BOOT & SADDLE

1131 S. Broad Street,
Philadelphia, PA 19147

White Lung

WKDU 91.7fm Presents

White Lung

Greys

Mon, August 1, 2016

Doors: 7:30 pm / Show: 8:30 pm

The Boot & Saddle

Philadelphia, PA

$12.00 - $14.00

This event is 21 and over

White Lung
White Lung
If you ever get the chance to do karaoke with Mish Way, don't even hesitate. Just go for it, right away. You really do owe it to yourself. About a year ago I found myself in a Lower East Side karaoke bar with Mish and various New York music gadflies. We'd become fast friends (Way and I, that is. I was already friends with most of said gadflies) after she began regularly contributing smart, open-hearted and often blush-inducing pieces to the Talkhouse, a website I help run, and I'd been a fan of her band since I'd heard White Lung's 2012 Sorry, a hardcore blitzkrieg that doesn't even hit the 20-minute-mark. But despite seeing her perform just a day before the karaoke party, it wasn't until, goaded by peer pressure and an appropriately inappropriate amount of whiskey, Way took the mic for a revelatory rendition of one of the worst songs of this century. I won't embarrass her by naming it. (Maybe you can get it out of her.) But it was at that moment that I realized "Damn. She can sing. Like, really, really sing. Not just growl. Damn."

I think a lot of people are going to have that reaction when they hear Deep Fantasy, the third album from White Lung and their first for Domino Records. She is really, really singing here. But don't worry. She hasn't gone soft on us or anything. Again working with producer Jesse Gander (who did both Sorry and their 2010 debut It's the Evil), White Lung are every bit as confrontational as before, but they've managed to open their sound up just enough to draw listeners in before kicking them in the face. (In a good way.)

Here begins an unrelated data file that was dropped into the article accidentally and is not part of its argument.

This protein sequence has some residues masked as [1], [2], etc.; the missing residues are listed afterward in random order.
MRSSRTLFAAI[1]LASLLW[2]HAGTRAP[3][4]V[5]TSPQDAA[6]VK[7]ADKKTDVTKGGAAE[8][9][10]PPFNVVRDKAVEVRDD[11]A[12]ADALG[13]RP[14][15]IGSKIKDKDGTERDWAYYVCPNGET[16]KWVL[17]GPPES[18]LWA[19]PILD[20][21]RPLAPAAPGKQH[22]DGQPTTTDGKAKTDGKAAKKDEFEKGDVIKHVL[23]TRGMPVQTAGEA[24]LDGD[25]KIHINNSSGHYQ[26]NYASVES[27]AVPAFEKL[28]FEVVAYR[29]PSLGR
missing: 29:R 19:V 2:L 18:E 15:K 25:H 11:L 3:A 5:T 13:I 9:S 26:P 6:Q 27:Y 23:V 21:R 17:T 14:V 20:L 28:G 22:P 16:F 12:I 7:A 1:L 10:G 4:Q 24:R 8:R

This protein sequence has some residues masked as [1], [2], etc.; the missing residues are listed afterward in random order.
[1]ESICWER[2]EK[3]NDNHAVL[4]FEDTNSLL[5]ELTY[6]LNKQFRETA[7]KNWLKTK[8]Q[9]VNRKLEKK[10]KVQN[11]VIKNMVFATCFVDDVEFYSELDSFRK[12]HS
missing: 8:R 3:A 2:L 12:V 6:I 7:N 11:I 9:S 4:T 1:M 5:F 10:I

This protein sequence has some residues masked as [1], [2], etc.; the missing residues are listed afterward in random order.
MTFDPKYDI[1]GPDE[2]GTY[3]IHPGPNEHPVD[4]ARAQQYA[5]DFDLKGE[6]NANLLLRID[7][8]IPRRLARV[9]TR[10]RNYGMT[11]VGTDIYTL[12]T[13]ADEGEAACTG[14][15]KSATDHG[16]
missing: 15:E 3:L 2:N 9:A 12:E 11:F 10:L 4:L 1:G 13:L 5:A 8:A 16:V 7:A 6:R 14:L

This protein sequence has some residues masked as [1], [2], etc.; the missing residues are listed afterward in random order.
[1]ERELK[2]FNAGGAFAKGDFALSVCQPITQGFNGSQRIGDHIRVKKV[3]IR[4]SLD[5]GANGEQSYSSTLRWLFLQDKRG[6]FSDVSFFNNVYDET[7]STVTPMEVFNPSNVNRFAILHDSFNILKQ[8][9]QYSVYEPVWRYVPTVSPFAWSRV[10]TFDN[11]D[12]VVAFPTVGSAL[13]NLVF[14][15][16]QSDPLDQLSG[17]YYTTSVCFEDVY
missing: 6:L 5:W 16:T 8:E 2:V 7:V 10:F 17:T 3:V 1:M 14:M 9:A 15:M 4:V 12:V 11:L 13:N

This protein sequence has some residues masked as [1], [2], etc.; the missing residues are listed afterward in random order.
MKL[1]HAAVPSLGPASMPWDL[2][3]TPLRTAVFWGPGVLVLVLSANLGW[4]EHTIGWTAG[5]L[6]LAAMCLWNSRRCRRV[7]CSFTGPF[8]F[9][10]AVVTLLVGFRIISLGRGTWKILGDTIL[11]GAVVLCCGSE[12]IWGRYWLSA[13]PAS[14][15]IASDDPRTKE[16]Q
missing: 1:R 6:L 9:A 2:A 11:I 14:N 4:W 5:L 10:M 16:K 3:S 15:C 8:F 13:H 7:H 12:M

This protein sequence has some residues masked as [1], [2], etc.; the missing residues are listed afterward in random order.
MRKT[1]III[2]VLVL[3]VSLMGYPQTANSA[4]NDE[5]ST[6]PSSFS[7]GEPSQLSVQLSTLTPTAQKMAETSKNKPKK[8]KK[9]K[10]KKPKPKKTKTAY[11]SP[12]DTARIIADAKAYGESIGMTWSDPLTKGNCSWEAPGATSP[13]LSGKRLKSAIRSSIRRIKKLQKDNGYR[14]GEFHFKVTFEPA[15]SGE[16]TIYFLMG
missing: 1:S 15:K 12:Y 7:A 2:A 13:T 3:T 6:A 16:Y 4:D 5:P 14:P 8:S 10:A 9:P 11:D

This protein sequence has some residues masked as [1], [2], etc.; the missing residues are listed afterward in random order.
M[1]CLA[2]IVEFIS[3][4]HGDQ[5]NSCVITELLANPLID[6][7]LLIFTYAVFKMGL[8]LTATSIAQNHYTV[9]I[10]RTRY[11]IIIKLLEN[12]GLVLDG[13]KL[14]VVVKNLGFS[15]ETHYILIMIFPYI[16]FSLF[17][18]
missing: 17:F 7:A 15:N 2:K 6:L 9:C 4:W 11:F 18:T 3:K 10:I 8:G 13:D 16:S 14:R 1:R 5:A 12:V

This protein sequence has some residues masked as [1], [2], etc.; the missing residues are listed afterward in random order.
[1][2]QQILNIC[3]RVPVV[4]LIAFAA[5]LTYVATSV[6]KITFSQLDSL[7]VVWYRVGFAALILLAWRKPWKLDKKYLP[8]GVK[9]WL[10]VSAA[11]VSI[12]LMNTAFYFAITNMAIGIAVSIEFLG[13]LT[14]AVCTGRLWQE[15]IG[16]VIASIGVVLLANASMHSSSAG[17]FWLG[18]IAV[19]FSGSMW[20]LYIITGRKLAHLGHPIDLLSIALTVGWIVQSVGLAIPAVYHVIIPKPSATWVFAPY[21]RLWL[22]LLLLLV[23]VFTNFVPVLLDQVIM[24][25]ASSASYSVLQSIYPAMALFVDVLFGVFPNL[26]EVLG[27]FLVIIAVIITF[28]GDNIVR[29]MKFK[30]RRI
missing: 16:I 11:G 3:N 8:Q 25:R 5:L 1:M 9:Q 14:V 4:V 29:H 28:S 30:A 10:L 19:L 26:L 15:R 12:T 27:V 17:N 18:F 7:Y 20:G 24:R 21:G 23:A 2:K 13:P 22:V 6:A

"I wanted it to sound more like a rock record than a punk record. I didn't want to lose any of the speed and aggression that we have, but I wanted more melodies," says Way, calling from her new home in Los Angeles. "But it's still a really hard record."

After more than a year of touring behind Sorry — which won raves from Pitchfork, Rolling Stone and Interview —White Lung slimmed down to a three piece in the studio; drummer Anne-Marie Vassiliou and guitarist Kenneth William would fly in from Vancouver to hash out arrangements with Way in person, often right before it was time to record; the album was made with Gander in two ten day-long sessions at the end of last year and the start of this one. (William handled bass duties on Fantasy; Wax Idols' Hether Fortune will take up bass and backing vocal duties on tour for the foreseeable future.)

"Kenny would record something in his house on his computer, and send it to me so I could start thinking about it before we all met up, but we got a lot of them done in the studio because that was where it all came together and we could hear all the components," Way says. "That's always kind of been the way we've written and it stresses us all out so much, but it keeps Kenny from overthinking things because he overthinks so much. He's such a perfectionist and if he didn't have a deadline where it was 'that's it, it's done,' he would work on something until he absolutely got sick of something and threw it away, and it's probably a brilliant song."